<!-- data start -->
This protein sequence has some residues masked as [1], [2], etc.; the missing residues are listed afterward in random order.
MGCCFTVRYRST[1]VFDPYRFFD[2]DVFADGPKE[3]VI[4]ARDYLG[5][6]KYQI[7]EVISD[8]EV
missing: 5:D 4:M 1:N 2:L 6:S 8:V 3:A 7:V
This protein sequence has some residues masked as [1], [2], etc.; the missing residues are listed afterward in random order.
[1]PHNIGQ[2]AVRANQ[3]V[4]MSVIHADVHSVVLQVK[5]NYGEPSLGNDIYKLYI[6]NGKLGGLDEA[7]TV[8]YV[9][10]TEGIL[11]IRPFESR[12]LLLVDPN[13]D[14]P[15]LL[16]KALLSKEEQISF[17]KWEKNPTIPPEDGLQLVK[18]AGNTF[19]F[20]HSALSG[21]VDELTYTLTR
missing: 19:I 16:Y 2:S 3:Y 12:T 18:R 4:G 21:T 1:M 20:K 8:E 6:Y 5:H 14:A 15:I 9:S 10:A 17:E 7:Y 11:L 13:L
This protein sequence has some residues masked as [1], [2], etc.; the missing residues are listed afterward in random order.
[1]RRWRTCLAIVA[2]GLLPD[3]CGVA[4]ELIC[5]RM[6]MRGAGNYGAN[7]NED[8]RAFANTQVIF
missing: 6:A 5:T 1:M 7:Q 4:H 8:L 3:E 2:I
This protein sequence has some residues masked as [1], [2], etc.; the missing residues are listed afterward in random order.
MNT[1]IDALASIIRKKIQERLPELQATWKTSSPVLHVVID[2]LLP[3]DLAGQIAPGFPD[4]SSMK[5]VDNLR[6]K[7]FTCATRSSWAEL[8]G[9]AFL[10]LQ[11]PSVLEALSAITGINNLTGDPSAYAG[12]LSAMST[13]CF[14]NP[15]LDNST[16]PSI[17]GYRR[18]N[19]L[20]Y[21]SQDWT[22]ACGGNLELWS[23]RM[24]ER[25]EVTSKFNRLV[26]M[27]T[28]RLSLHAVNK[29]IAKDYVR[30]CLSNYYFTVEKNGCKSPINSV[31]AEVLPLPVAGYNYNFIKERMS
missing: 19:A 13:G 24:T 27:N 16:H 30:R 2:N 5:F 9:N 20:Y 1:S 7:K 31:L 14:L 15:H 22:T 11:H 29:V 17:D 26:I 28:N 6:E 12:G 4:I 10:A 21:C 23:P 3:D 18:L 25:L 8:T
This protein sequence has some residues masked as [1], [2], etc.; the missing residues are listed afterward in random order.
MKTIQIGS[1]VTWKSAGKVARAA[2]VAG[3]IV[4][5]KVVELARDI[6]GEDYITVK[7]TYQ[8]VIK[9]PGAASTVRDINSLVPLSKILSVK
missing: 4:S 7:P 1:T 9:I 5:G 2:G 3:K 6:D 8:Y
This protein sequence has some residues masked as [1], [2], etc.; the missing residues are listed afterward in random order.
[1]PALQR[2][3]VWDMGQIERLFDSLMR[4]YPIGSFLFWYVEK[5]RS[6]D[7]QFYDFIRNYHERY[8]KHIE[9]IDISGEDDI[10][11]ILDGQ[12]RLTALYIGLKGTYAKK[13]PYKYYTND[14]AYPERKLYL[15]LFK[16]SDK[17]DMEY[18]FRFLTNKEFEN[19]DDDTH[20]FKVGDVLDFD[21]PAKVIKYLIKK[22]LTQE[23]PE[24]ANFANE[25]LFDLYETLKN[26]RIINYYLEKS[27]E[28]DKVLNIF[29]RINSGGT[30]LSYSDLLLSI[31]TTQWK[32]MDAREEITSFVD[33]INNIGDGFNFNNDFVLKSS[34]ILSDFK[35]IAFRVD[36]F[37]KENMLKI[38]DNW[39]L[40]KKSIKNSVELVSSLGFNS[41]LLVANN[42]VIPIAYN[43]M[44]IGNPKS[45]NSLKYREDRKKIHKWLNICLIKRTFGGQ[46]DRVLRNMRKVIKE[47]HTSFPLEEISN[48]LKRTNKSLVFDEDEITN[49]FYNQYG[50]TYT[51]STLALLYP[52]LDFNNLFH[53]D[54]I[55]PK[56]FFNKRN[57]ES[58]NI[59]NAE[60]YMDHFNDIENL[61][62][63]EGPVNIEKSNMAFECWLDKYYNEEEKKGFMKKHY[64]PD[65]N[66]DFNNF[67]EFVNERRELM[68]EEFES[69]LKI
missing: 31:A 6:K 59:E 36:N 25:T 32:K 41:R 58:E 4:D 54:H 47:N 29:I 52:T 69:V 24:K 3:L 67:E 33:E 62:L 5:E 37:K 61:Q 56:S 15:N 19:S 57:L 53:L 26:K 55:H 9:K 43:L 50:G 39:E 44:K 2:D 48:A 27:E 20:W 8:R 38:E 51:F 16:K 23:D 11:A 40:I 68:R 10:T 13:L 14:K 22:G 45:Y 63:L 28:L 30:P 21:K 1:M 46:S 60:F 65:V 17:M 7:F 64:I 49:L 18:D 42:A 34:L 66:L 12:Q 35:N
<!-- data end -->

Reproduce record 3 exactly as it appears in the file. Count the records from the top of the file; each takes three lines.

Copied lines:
This protein sequence has some residues masked as [1], [2], etc.; the missing residues are listed afterward in random order.
[1]RRWRTCLAIVA[2]GLLPD[3]CGVA[4]ELIC[5]RM[6]MRGAGNYGAN[7]NED[8]RAFANTQVIF
missing: 6:A 5:T 1:M 7:Q 4:H 8:L 3:E 2:I